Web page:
Peaks and troughs: Data shows votes against remuneration in Australia are ‘cyclical’
Looking back over the past 10 years of remuneration report voting outcomes across ASX 300 companies, Guerdon Associates’ research points to ‘cyclical’ waves when companies see more ‘no’ votes as shareholder expectations around governance change.
‘New governance expectations lead to higher [levels of] no votes before companies adjust to the expectations, which is then followed by lower no votes,’ says Guerdon, with a resulting ‘wave-like pattern’ seen over time.
The firm adds, however, that ‘in reality no votes on remuneration reports are also subject to noise from other forces (such as economic conditions affecting shareholder return), which may distort the wave predictability’.
In Australia, a non-binding vote on ASX-listed companies’ remuneration reports came into force in 2005 with a further ‘two strikes’ rule introduced in 2011.
Using data from Bloomberg, Guerdon studied average ASX 300 remuneration report voting outcomes from 2011 to 2021, finding notable peaks in 2011, 2018 – though far more muted – and in 2020, as well as in years when the number of shareholders rejecting a remuneration report dipped.
The firm offers some explanation for why companies might have seen more or less support over the past decade:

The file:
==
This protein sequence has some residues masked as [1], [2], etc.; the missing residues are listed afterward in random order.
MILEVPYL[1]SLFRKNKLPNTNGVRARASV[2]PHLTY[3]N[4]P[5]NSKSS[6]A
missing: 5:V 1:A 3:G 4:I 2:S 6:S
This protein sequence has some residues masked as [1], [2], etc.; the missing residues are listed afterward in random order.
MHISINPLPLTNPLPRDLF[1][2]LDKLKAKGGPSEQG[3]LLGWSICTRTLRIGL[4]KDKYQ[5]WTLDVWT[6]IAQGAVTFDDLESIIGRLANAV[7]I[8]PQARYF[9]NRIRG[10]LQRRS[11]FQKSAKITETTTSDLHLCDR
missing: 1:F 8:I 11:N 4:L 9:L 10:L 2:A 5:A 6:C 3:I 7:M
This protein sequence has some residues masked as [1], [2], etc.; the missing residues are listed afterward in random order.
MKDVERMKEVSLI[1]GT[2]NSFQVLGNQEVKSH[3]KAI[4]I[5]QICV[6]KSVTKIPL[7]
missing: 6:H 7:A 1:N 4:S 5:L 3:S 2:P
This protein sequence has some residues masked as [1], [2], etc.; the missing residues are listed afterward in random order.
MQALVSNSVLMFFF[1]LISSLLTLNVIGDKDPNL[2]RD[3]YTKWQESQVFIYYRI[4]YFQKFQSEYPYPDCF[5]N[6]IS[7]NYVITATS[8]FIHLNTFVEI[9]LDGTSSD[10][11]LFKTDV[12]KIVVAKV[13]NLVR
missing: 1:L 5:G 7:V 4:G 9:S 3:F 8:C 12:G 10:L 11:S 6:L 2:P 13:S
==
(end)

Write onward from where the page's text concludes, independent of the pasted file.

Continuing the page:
- The average remuneration no votes’ peak in 2011 was likely due to higher governance expectations by shareholders with the introduction of the two-strikes rule, says Guerdon, adding that the subsequent lower average no votes in 2012 and 2013 were ‘likely the result of companies successfully responding to shareholder expectations and concerns’
- Guerdon says ‘the 2018 higher average remuneration no votes was likely driven by the Royal Commission into the misconduct of the financial sector’
- Higher averages of no votes in 2020 can be attributable to the initial impact of the pandemic, explains Guerdon: lower shareholder returns, companies issuing retention grants and companies paying out bonuses after receiving JobKeeper payments.
Researchers also split companies into ASX 100 and ASX 101-300 firms, finding more ups and downs in larger company remuneration votes. ‘This is consistent with larger companies receiving more scrutiny from shareholders on executive remuneration,’ says Guerdon.
‘It will be interesting to see the ASX 300 voting outcomes for FY22, given heightened focus on ESG matters and relatively lower shareholder returns in a high inflationary environment.’